A Pentland recon mission

Yesterday was another long walk in the Pentland Hills. But instead of seeking out old WWII crash sites and geocaches, I was on a reconnaissance mission so that I could gather first-hand intelligence about the difficulty of part of a longer walk I plan to do later this summer.

The initial plan for the day was to summit 6 hills along the eastern edge of the Pentland range: Turnhouse Hill, Carnethy Hill, Scald Law, South Black Hill, East Kip, and West Kip. However, despite the forecast for sun, the weather was such that I skipped South Black Hill, as it is a slight divergence from the main path across the ridge. (More on that decision below.) The weather also meant that I skipped my plans to grab some geocaches along the way. But they will be there next time, so that’s OK!

I set out with a friend just before 8.30 am and we made our way towards the hills. The weather was looking good, and I removed my jacket before we began the climb up Turnhouse – the longest and hardest climb of the day! I was feeling confident about it, although I had to stop to catch my breath a couple of times. Which was OK, until three men passed me running and chatting as they made their way to the summit. (Show-offs!)

From the Turnhouse Hill summit (1,660 feet) we continued across to Carnethy Hill. As we climbed the hill, I could feel occasional raindrops, but I was naively hoping it would not turn to rain. But at the summit (1,880 feet) it was starting to get colder and windier, so I had to put my jacket back on. However, the views were lovely, and I was feeling positive that the rain would be gentle if it came at all.

I’m the Queen of Carnethy Hill!!

Carnethy Hill was meant to be the first geocache of the day, but the weather was just dreary enough that I announced to my non-geocaching friend that I was going to skip the caching. And I am glad I did because as we made our way to the next hill (Scald Law) the mist began to roll in and the rain went from one or two small droplets to a steady (but light) stream of water falling from the sky. Indeed, the mist and clouds came in so quickly that, when I turned to look back at Carnethy, it was gone!

One of the things I was most looking forward to on the walk was the views from Scald Law (1,900 feet), which is the highest peak in The Pentlands. However, by the time we go to the trig point marking the summit, there was no view to be had. Our visibility was nearly gone, and the rain had set in hard and fast. A disappointment, but that’s the risk you take when hillwalking in Scotland. (Also, the hill is on my doorstep, so there will be more opportunities.)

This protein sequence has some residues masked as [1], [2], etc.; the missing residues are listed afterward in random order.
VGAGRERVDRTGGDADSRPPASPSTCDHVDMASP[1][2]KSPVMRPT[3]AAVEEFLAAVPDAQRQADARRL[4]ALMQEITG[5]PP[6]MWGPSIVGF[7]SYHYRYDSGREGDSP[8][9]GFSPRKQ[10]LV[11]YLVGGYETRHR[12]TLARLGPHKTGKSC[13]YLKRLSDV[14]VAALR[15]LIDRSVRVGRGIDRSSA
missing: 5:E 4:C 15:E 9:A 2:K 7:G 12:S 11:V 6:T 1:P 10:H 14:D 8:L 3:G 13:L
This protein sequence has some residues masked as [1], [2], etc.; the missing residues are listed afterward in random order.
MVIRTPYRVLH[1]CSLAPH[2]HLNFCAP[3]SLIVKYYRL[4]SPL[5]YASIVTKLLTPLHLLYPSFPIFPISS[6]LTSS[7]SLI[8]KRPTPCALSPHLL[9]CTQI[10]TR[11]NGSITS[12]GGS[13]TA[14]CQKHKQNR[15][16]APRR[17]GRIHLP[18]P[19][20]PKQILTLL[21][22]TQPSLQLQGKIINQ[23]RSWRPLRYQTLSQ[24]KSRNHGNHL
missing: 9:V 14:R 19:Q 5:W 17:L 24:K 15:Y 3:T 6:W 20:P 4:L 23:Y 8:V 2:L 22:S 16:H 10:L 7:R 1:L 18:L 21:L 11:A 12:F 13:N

On leaving the Scald Law summit, we decided to skip the detour to South Black Hill. By this point, it was raining heavily with the rain coming hardest from the direction of the detour. There was nothing I could do about it though, so I just resigned myself to getting soaked for a bit. And with my glasses fogging up, I didn’t want to risk a smaller, narrower path. So, we continued towards the Kips.

As we came down from the top of Scald Law, the rain stopped, and we were greeted with a gentle breeze – but the clouds looked like they weren’t done with us so we remained sceptical. However, we did make it up and down both East Kip (1,751 feet) and West Kip (1,808 feet) without rain. Indeed, the breeze was almost warm and helped to dry us off by the time we got to the base of Hare Hill where we stopped for a picnic lunch.

The 5 Pentland Summits

By this time, we had walked 7 miles in nearly 4 hours and we needed to decide on the route to take back. We decided to walk along the path towards Bavelaw Castle then cut across to the reservoir valley through Green Cleugh.

As we came to the end of Green Cleugh, almost to the top end of Loganlea Reservoir, the rain started in again. However, we were sheltered from the wind and the rain didn’t last long. Indeed, by the time we got to Glencorse Reservoir, we were dry once again. And by the time we got to the far edge of the Pentlands, we were even on the warm side. (But it was still jacket weather!) At that point, we stopped at the little café for some hot chocolate and another sandwich before walking the final mile back to my cottage.

In the end, we walked 15.25 miles in 7 hours and 13 minutes. We managed 5 summits with a 2,340-foot elevation gain, all in just over 33,000 steps. Not a bad day out, if I do say so!

As for the recon intelligence report, I feel like I can say my Pentland Perambulation Plans for a 13+ summit, nearly 20-mile, full-day hike later this summer is feasible – and possibly in less time than I initially thought. That walk will begin the same as today’s walk but will include South Black Hill. Once I am off the Kips, I will climb Hare Hill (instead of just walking around it) then I will cross over to Black Hill and several others – all but one (Bells Hill) I have climbed before.

So, now I have timings for all the segments of the big walk and I can begin to make plans for tackling the challenge. I will complete the challenge as a solo adventure which will mean I can take my time (or alter my route) without negotiating with someone else. It will also be a nice opportunity for me to reflect on myself, my life, and my (hopeful) future. Watch this space for that story!

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